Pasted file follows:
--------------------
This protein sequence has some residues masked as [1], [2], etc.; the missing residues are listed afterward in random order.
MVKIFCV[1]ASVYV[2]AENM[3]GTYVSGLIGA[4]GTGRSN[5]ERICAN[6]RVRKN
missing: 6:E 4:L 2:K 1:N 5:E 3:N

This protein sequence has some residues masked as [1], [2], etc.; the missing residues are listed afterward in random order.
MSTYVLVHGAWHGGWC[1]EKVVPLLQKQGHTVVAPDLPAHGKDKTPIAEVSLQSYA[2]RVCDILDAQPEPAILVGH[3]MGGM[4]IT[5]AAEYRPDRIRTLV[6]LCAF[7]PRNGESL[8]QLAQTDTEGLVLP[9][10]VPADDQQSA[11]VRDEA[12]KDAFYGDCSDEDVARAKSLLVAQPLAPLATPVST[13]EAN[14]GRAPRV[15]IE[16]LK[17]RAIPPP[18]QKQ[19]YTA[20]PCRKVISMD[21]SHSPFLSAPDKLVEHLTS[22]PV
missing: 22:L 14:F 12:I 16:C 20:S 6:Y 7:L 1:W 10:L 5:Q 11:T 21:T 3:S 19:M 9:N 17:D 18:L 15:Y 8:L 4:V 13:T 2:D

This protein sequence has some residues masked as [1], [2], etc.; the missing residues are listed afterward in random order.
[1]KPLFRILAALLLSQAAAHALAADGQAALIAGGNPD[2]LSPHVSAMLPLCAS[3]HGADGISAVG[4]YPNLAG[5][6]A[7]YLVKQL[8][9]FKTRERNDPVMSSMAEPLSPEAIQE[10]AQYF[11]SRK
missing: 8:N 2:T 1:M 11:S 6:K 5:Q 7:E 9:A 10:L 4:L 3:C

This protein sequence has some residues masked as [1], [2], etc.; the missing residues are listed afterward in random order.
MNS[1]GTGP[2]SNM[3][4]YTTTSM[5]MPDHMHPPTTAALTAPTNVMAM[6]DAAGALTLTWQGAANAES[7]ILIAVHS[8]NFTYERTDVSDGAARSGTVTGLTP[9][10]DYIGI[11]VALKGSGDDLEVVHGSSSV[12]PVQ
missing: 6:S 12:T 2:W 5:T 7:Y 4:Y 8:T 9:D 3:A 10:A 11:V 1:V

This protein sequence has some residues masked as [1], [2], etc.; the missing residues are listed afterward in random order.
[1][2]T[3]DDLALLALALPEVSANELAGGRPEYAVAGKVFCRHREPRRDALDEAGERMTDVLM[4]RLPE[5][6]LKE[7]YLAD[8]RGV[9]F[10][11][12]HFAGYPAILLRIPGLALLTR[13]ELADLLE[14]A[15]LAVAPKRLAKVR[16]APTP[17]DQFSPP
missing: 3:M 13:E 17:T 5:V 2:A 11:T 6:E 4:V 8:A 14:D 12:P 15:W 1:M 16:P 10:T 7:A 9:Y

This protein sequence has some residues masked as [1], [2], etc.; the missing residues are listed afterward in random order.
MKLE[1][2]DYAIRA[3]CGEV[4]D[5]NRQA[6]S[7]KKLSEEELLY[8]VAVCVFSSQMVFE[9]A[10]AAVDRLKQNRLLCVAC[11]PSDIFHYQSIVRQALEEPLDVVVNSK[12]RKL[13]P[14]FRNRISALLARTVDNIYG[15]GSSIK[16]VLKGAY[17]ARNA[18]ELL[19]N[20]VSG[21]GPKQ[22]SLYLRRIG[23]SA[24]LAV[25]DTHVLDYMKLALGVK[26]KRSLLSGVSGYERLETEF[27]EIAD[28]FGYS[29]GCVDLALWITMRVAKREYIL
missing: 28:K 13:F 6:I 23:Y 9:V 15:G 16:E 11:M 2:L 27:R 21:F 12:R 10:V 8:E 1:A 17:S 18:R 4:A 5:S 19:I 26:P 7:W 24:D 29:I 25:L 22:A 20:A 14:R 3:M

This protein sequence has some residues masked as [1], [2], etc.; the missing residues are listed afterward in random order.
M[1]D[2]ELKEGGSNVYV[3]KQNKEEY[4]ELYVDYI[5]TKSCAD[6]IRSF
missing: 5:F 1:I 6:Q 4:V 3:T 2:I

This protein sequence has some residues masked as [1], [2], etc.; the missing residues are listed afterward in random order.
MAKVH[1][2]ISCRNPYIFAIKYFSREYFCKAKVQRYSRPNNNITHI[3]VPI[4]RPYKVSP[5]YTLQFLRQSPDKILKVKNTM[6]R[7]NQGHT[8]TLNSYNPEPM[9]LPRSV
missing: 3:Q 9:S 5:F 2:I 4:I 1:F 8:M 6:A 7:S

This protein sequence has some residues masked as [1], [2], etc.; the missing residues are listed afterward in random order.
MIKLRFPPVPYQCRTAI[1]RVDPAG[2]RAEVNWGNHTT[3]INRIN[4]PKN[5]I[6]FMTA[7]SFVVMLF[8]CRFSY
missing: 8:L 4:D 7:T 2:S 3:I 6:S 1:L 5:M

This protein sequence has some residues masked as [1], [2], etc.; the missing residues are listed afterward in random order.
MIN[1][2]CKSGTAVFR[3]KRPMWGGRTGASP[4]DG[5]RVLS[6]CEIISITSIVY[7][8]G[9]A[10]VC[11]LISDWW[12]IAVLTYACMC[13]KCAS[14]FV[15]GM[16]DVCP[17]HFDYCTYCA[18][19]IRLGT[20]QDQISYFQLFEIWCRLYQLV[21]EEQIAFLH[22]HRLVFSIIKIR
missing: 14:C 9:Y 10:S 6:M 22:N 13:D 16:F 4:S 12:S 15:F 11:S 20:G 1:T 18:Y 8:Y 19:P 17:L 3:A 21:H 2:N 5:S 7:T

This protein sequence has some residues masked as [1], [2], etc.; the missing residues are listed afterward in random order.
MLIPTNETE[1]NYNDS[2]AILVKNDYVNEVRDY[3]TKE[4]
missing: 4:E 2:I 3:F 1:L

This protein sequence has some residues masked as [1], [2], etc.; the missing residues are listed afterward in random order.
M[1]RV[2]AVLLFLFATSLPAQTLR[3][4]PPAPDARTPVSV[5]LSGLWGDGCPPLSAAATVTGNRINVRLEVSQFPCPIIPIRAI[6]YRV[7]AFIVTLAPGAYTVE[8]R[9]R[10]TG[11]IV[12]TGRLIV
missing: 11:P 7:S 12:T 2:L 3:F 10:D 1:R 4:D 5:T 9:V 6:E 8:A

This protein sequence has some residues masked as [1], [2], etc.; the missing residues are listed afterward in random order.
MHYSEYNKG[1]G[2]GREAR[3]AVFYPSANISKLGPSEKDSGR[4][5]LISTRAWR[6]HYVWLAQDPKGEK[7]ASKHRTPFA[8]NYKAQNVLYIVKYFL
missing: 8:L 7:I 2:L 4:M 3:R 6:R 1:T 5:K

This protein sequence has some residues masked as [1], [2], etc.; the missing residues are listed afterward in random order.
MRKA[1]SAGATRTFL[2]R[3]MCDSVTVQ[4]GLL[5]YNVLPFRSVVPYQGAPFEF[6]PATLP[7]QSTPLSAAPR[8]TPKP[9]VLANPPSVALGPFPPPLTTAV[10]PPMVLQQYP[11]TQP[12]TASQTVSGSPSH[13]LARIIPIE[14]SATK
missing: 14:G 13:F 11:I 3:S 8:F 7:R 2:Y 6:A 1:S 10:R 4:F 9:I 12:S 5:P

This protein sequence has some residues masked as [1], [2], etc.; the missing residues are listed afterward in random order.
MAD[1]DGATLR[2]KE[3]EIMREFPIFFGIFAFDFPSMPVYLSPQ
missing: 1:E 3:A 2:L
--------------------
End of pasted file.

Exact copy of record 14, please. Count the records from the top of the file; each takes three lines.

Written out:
This protein sequence has some residues masked as [1], [2], etc.; the missing residues are listed afterward in random order.
MRKA[1]SAGATRTFL[2]R[3]MCDSVTVQ[4]GLL[5]YNVLPFRSVVPYQGAPFEF[6]PATLP[7]QSTPLSAAPR[8]TPKP[9]VLANPPSVALGPFPPPLTTAV[10]PPMVLQQYP[11]TQP[12]TASQTVSGSPSH[13]LARIIPIE[14]SATK
missing: 14:G 13:F 11:I 3:S 8:F 7:R 2:Y 6:A 1:S 10:R 4:F 9:I 12:S 5:P